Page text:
Now, almost a decade later, few question Ghosn’s pronouncements, and with good reason. Sure, there’ve been a few hiccups along the way, but these days, Nissan is one of the world’s healthiest and most profitable auto companies. It delivers financial returns only Porsche can rival. And combined with its French alliance partner, the Nissan-Renault juggernaut last year sold a combined 3.7 million cars and trucks, with seemingly little reason to believe it’s about to lose stride.
Those are strong words for a journalist by nature skeptical, but then again, I’m also wrapping up three days of meetings with senior Nissan executives, combined with an opportunity to drive somewhere north of 50 different Nissan and Infiniti brand products from around the world.
The program, dubbed Nissan 360, has provided an unusually candid, close-up look at the company’s products and strategies. And I mean candid, with several executives offering insight into the less-than-stellar launch of the big Titan pickup, one of a few setbacks the automaker has experienced in recent years.
(The Titan, you may know, will continue, though its next iteration will be based upon Chrysler’s big Ram, and will be built for Nissan by the U.S. maker. The next full-sized Infiniti QX will be built in Japan, while it’s still unclear whether the future Nissan Armada will continue to be produced in Canton, Mississippi, or overseas. That Southern plant will now be used as a base for Nissan’s aggressive plans for the light commercial vehicle market.)
What’s impressive about the global Nissan lineup is its “diversity,” in the terse explanation of design chief Shiro Nakamura. Under Ghosn, the automaker has slashed the number of vehicle “architectures” – what used to be called platforms – it uses. There are now just five for passenger cars and crossovers. Yet the visual distinction is enormous. Consider that a flood of products, including the Nissan Versa, Note, Cube (the little crossover shown above), Livina, and Bluebird Selfi – never mind several Renault offerings - come off the same B-platform.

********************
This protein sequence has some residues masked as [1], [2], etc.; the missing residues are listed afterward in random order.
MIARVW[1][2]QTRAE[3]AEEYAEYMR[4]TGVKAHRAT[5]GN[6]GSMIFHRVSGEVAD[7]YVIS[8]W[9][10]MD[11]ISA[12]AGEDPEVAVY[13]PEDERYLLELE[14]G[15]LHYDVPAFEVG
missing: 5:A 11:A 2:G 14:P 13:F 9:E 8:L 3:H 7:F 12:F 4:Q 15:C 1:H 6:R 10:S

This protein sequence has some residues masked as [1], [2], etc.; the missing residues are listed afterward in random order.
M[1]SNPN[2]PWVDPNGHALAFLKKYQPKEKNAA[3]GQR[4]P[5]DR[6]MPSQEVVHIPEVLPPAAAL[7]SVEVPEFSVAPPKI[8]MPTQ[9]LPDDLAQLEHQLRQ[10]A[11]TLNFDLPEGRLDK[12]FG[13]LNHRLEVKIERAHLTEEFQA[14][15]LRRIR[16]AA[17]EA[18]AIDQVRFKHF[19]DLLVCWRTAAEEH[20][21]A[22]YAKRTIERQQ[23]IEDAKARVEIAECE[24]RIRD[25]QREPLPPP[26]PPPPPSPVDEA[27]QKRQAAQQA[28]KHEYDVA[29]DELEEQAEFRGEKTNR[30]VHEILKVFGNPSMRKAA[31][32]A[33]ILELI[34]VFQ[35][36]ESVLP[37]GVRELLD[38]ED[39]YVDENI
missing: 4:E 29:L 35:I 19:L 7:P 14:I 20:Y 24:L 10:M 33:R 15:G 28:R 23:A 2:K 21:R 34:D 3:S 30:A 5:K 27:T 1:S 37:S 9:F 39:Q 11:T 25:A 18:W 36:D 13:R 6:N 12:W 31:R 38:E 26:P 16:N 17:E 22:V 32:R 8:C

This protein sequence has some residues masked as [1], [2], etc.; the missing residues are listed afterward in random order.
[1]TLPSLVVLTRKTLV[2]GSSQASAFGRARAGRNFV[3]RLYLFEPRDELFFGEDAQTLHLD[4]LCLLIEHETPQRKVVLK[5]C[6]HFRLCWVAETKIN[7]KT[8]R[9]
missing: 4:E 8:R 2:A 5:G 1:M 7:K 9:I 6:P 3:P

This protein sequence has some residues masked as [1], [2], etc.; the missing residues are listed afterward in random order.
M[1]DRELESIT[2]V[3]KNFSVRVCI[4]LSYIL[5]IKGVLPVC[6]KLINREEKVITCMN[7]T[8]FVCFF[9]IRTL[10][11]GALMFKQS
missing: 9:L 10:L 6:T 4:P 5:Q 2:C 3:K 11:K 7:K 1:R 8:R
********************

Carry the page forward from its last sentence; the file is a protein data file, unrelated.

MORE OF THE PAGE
Why does that matter? Because by sharing common components among many different models, Nissan can sharply reduce parts costs – and increase manufacturing flexibility. But Shiro-san’s team makes sure each of these individual models meets the desires of each regional market. It’s the antithesis of the look-alike, or badge-engineered, product strategy that got Detroit in so much trouble back in the 1980s.
Ghosn’s fanatic focus on cost, meanwhile, is helping Nissan weather the potentially huge crisis triggered by the current run-up in oil prices. True, it’s struggling a bit in the truck market right now, “But we make more money on a [minicar] like Versa than some folks make on their big pickups,” suggested VP Larry Dominique. We’d love to see the numbers, but if he’s on target, it means Nissan should do quite well, thank you, even with consumers around the world downsizing fast.
Don’t expect Nissan to displace its archrival Toyota any time soon. There’s a healthy and much-needed respect, even fear, of the bigger maker’s assets and capabilities. But Nissan isn’t setting back and letting Toyota dominate, much as Ford long relished its No. 2 status in the United States.
That’s most apparent in Nissan’s admittedly late push into green machines. The maker had to sidle up to Toyota to license the rival’s hybrid technology, used in the nearly invisible Altima Hybrid. But a completely new HEV system will debut by decade’s end. And that’s only the beginning. Nissan is betting big on pure electric power, something I will touch on in another report from the Nissan 360 conference.
With the Infiniti brand finally staging its global rollout, the next few years will be challenging and promising ones for Nissan. As the current oil crisis underscores, things have a way of changing fast – and unpredictably – and Nissan’s long-term success is by no means guaranteed, but if the Nissan 360 program is any indication, it suggests the company is clearly on the right track.